All Blacks take aim at Wallaby 'fan' Kafer
The All Blacks have slammed Wallabies back Rod Kafer – the fan-come-commentator – for declaring Australian captain Michael Hooper was the target of deliberate foul play in the Bledisloe Cup opener in Perth.
Assistant coach Ian Foster called on Kafer to contemplate his remarks in the wake of Australia’s 47-26 win, a match influenced by the red card shown to lock Scott Barrett.
Kafer opined that Barrett’s shoulder to the head of Hooper was intentional and part of a wider New Zealand plan to rattle the home team’s skipper.
Earlier in the game, All Blacks flank Ardie Savea had pushed Hooper’s head into the ground after the whistle to cost him a penalty.
It sparked memories of how the Wallabies would seemingly employ niggling tactics against influential former New Zealand skipper Richie McCaw.
Kafer said it went too far with Barrett.
“This was a deliberate act, attacking a player’s head with a shoulder and elbow in a vulnerable position,” he told Fox Sports.
“You go into games trying to unsettle the leaders of an opposition team, it’s pretty standard.”
Veteran All Blacks lock Sam Whitelock said he found the comments hurtful, while Foster was equally adamant that Barrett’s act wasn’t intentional.
“The answer’s no, it wasn’t. Rod’s a very smart man, I’m a little bit surprised he said it,” Foster said.
“They can say what they like, it doesn’t change the truth.
“I’m sure Rod will sit down one night and have a cup of tea and think to himself that that wasn’t quite the truth after all.”
Claim and counter-claim over foul play have marked the days since the boilover result.
The All Blacks were reportedly unhappy at Australian players routinely employing “neck rolls” at the breakdown and would demand it be monitored by match officials in Saturday’s second Test at Eden Park.
The New Zealand Herald claimed to have counted 14 incidents of neck rolls, a potentially dangerous way of clearing defenders to win quick ball.
The allegation comes a year after the Wallabies accused the All Blacks of the same tactic in Auckland, resulting in a significant neck injury to star flank David Pocock.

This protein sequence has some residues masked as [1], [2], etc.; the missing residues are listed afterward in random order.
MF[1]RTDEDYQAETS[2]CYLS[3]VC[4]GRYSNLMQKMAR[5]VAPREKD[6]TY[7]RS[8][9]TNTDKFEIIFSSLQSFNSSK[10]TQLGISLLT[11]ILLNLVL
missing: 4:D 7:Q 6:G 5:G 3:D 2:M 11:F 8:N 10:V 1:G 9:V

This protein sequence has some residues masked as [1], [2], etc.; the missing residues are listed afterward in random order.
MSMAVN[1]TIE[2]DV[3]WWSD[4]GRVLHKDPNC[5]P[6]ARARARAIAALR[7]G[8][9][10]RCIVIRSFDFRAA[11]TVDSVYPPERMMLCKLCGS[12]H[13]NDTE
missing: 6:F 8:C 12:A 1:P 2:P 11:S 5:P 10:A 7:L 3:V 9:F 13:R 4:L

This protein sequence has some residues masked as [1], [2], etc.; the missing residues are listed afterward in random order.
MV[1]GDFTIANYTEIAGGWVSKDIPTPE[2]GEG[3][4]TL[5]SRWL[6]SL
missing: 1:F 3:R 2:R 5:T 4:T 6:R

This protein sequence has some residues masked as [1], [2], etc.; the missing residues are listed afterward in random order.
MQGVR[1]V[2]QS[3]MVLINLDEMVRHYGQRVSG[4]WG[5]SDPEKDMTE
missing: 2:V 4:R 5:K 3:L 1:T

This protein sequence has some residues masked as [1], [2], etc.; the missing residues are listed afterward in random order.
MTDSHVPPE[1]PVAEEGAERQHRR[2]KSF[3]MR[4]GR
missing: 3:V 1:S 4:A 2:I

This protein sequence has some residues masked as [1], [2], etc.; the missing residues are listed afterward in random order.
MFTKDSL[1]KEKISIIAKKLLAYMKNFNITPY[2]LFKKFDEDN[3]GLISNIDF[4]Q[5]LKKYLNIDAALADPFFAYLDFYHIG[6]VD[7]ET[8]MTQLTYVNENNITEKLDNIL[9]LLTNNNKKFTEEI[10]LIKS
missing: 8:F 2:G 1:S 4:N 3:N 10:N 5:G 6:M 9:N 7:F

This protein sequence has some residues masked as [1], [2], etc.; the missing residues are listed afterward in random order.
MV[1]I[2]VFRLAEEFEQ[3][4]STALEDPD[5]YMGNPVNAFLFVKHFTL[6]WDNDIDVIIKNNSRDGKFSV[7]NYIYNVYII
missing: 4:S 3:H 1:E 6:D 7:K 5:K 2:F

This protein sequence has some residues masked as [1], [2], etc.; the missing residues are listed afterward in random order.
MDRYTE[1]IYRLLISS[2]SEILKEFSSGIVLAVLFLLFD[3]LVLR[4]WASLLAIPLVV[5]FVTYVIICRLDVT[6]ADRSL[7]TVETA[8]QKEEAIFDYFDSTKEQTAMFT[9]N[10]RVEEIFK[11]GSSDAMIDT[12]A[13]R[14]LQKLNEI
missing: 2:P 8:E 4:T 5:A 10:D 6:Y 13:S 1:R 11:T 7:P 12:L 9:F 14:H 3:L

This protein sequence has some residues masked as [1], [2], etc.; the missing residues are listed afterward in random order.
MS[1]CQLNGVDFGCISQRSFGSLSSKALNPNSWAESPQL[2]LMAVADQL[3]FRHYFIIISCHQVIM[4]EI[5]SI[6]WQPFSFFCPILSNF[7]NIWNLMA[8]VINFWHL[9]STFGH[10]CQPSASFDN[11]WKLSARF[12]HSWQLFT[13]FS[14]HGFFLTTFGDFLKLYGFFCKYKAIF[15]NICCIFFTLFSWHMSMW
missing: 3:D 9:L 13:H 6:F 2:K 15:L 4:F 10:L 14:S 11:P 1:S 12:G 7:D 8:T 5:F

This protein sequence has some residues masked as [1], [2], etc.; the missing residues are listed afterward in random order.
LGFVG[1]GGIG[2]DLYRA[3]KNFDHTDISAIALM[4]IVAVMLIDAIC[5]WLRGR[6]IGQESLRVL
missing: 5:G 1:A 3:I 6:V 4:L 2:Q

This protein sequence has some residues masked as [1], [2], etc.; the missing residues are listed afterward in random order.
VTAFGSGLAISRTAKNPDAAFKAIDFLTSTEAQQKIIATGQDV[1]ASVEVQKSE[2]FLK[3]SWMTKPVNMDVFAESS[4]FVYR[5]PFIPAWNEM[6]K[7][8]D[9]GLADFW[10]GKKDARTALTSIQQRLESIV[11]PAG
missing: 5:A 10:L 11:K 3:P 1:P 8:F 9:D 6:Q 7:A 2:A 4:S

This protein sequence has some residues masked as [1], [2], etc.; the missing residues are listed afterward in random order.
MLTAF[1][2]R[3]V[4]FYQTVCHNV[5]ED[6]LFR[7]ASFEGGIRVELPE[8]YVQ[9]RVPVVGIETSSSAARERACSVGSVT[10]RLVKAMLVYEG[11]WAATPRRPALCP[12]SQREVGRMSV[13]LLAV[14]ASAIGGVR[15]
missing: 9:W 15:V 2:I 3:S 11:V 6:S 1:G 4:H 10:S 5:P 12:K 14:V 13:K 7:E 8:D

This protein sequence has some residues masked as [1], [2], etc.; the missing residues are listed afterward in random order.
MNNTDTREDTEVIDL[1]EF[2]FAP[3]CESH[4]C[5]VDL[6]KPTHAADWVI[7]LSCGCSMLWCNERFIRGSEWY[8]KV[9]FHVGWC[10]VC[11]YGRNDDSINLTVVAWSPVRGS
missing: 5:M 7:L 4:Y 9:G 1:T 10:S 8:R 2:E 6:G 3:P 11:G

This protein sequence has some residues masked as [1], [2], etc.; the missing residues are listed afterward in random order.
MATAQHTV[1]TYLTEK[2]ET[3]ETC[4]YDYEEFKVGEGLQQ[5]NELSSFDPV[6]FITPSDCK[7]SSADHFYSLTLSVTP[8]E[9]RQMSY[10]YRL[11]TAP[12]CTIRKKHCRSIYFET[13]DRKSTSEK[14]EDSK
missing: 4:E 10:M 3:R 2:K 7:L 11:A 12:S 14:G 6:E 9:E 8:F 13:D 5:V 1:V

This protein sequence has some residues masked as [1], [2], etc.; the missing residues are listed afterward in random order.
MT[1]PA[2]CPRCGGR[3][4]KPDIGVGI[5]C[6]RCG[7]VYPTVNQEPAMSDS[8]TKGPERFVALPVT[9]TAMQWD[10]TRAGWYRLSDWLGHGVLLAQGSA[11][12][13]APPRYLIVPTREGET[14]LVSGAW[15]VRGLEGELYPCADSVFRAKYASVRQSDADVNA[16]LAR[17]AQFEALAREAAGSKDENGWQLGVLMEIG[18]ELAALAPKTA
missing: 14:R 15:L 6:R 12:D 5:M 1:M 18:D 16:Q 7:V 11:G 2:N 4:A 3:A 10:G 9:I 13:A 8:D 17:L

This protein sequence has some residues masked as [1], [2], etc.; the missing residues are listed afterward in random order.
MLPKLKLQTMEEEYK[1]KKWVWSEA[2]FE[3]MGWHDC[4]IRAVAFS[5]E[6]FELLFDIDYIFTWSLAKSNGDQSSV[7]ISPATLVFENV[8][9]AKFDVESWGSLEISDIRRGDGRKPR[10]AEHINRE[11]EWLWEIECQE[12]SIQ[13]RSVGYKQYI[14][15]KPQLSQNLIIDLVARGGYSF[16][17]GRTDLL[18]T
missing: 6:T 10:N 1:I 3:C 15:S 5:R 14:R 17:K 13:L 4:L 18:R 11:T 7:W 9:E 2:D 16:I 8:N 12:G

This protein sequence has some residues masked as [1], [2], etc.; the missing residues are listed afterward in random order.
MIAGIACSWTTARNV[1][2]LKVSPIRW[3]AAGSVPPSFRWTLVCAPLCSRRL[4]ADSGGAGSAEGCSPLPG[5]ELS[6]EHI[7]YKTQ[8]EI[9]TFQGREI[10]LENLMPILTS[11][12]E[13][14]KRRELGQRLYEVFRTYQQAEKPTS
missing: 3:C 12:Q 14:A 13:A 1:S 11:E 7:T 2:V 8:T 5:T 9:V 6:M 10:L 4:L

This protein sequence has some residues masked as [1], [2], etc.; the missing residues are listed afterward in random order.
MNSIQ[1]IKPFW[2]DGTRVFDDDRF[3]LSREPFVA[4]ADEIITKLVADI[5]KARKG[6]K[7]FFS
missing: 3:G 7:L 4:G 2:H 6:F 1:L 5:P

Foster wouldn’t push the issue on Tuesday, believing New Zealand are in no position to claim the moral high ground after Barrett’s red card and subsequent three-week ban.
“There’s no point in us highlighting anything else. We’ve been found guilty of something. We’ll take our medicine on that,” he said.
Foster said finding the balance between physicality and foul play is a challenge in every Test and the Wallabies got it right in Perth.
“So, forget about all the other things, who might have done what and all that sort of stuff, we lost the physical battle and we have to be better than that.”
At the centre of a changed All Blacks tactical option in the loose, flank Sam Cane said it had been difficult to make a judgment on its worth in the face of Australia’s assault in the first Bledisloe Cup Test in Perth at the weekend.
Faced with having to deal with the onslaught that resulted in a record 47-26 win for the Australians, it was only afterwards that Cane and others were aware they were on the end of dubious tactics that went unchecked by the refereeing team.
Viewing game footage had clarified why the All Blacks had been unable to have an effect at the breakdown.
“There were times when you get over the ball and you feel like you almost know ‘I’m in a good position here’ and then for whatever reason you get taken off it.
“Sometimes it’s because guys come blatantly in through the side and sometimes it’s those neck rolls.
“To be honest. I don’t know if there’s much you can do during the game. If you notice it and bring it up with the skipper he can try and bring it to their [the referees’] attention,” he said.